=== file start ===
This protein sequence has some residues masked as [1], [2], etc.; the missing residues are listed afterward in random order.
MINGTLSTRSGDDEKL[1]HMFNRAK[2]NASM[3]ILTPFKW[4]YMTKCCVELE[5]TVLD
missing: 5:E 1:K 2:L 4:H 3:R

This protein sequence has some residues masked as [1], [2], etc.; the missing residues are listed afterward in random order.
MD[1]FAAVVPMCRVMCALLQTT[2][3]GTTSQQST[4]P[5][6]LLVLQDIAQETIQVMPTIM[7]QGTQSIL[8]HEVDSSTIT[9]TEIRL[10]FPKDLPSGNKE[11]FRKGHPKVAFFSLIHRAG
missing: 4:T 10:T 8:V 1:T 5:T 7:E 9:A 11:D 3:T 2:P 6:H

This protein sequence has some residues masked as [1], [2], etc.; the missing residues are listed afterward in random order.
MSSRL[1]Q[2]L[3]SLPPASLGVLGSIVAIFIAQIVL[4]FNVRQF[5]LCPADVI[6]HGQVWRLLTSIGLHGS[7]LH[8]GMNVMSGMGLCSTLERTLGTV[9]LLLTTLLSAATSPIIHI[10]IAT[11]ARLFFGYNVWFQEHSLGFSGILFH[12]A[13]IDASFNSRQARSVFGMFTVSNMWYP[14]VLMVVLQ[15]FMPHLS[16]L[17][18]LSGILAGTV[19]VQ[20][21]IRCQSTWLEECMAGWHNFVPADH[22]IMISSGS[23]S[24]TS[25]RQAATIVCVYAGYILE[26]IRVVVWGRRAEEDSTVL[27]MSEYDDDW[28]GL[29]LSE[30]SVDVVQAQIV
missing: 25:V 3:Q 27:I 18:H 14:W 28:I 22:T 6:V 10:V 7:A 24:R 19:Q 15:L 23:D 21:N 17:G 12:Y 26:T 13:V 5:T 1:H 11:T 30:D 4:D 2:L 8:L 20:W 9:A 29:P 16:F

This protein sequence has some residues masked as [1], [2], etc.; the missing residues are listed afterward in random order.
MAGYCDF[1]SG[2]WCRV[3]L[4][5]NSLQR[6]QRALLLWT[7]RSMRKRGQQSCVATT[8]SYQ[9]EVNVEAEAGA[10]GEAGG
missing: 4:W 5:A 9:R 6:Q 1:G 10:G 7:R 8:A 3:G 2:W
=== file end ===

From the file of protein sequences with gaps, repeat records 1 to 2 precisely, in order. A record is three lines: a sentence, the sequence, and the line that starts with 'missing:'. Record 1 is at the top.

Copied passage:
This protein sequence has some residues masked as [1], [2], etc.; the missing residues are listed afterward in random order.
MINGTLSTRSGDDEKL[1]HMFNRAK[2]NASM[3]ILTPFKW[4]YMTKCCVELE[5]TVLD
missing: 5:E 1:K 2:L 4:H 3:R

This protein sequence has some residues masked as [1], [2], etc.; the missing residues are listed afterward in random order.
MD[1]FAAVVPMCRVMCALLQTT[2][3]GTTSQQST[4]P[5][6]LLVLQDIAQETIQVMPTIM[7]QGTQSIL[8]HEVDSSTIT[9]TEIRL[10]FPKDLPSGNKE[11]FRKGHPKVAFFSLIHRAG
missing: 4:T 10:T 8:V 1:T 5:T 7:E 9:A 11:D 3:T 2:P 6:H